• How to Build a Girl: This one reminds me of my sister. Not that she’s a sixteen year old Lady Sex Adventurer, but she could have been. I had to recommend this book to her as soon as possible.
  • A Darker Shade of Magic: Such a fun book. I look forward to the next one. Actually I really want it now.

There was only one miss on the list and I don’t really want to call it out because I feel like the author’s followers would troll me. It was pretty bad and could have used an editor…or maybe a ghost writer. I finished it because for some reason I kept hoping it would get worse. It didn’t. No, it wasn’t the Toni Morrison.

What books did you read in May? Any favorites? Any letdowns?

 

Review at a Glance: The Woman Who Would Be King

Title: The Woman Who Would Be King: Hatshepsut’s Rise to Power in Ancient Egypt
Author: Kara Cooney
Release Date: October 14, 2014
Publisher: Crown Publishing
Genre: Non-Fiction, History
Source: LibraryThing

Let me say, Hatshepsut should have had Cleopatra’s publicist. She needs the press that Cleo has received throughout the years. Not to tear Cleopatra down at all. They both are deserving of the attention so Cleo should have shared. There is not nearly enough out there about Hatshepsut. I vaguely knew her as a ruler who had her statues and such destroyed by the pharaoh after her. No details of her rise to rule or her reign.

I have a keen interest in Ancient Egypt. I have been since 6th grade and reading The Golden Goblet by Eloise Jarvis McGraw and learning the ways of the Egyptians.  I even went on to read McGraw’s other book on Egypt Mara, Daughter of the Nile. Through the years I have picked up a few Cleopatra historical fictions, glanced at a few non fiction books about the era, but somehow missed the deets on King Hatshepsut. Recently I did a little unintentional theme reading when I started a historical fiction about Cleopatra’s daughter then was recommended a book based on Hatshepsut Daughter of the Nile by Stephanie Thornton. After I finished that, I realized I’d had another series on my e-reader by L.M. Ironside that focused on Hatshepsut’s life before and even after her rule. Then The Woman Who Would Be King showed up on my radar. It was kismet.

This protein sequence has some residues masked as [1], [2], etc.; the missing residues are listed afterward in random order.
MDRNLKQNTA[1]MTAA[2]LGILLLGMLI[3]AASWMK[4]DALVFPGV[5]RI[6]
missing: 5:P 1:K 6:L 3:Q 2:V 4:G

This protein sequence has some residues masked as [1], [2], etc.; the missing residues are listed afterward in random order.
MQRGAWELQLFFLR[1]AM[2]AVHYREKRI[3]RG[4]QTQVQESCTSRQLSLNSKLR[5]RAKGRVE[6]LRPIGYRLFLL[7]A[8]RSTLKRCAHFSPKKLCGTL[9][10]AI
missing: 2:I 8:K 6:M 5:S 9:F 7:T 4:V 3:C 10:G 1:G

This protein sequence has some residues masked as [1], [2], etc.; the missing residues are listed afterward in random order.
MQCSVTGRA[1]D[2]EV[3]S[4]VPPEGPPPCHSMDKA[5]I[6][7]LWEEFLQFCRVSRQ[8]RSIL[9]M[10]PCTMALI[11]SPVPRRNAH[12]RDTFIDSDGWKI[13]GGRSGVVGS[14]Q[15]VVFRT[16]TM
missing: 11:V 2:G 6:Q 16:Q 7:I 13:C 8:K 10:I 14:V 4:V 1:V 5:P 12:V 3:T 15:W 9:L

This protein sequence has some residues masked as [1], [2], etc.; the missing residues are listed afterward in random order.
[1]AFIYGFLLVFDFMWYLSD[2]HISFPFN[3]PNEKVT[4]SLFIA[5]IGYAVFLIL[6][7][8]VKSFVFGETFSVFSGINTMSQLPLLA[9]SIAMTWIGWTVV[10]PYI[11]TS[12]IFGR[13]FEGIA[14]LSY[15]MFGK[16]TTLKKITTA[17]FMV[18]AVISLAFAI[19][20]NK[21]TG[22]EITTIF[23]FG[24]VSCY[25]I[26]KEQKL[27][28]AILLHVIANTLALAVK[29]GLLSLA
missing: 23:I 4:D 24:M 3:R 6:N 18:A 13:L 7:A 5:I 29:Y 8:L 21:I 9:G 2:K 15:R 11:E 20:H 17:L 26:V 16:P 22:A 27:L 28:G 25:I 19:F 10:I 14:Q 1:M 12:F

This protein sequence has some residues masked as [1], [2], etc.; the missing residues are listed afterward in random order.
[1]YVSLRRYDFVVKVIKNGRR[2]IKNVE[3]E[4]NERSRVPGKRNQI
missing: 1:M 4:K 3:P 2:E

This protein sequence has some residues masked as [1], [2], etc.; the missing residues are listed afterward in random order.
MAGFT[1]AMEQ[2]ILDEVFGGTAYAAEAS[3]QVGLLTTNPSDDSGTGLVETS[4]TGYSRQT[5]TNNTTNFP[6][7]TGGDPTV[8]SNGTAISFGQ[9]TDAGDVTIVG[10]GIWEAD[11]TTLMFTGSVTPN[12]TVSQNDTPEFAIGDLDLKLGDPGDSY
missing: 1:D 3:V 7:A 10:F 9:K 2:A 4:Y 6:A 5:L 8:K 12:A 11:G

In The Woman Who Would Be King Kara Cooney thoughtfully and meticulously lays out Hatshepsut’s life and even what happens after her unprecedented rule. I felt like Cooney did a masterful job of painting what life might have been like for not only Hatshepsut, but the people who would have been around her and their relationships with her. Hatshepsut is not portrayed as manipulative or as completely selfless, but as a human being who was ambitious and from all accounts a shrewd ruler who had her faults. It is too bad there was not a lot of diary writing back in those days. It seemed the Egyptians weren’t much for the drama parts of life because it would have been interesting to know more about not only her motivations, but also the motivations of the the people around her, like her steward, Senenmut; her daughter, Neferure; or her nephew Thutmose III. I usually consume non fiction as audiobooks and this one would have been perfect.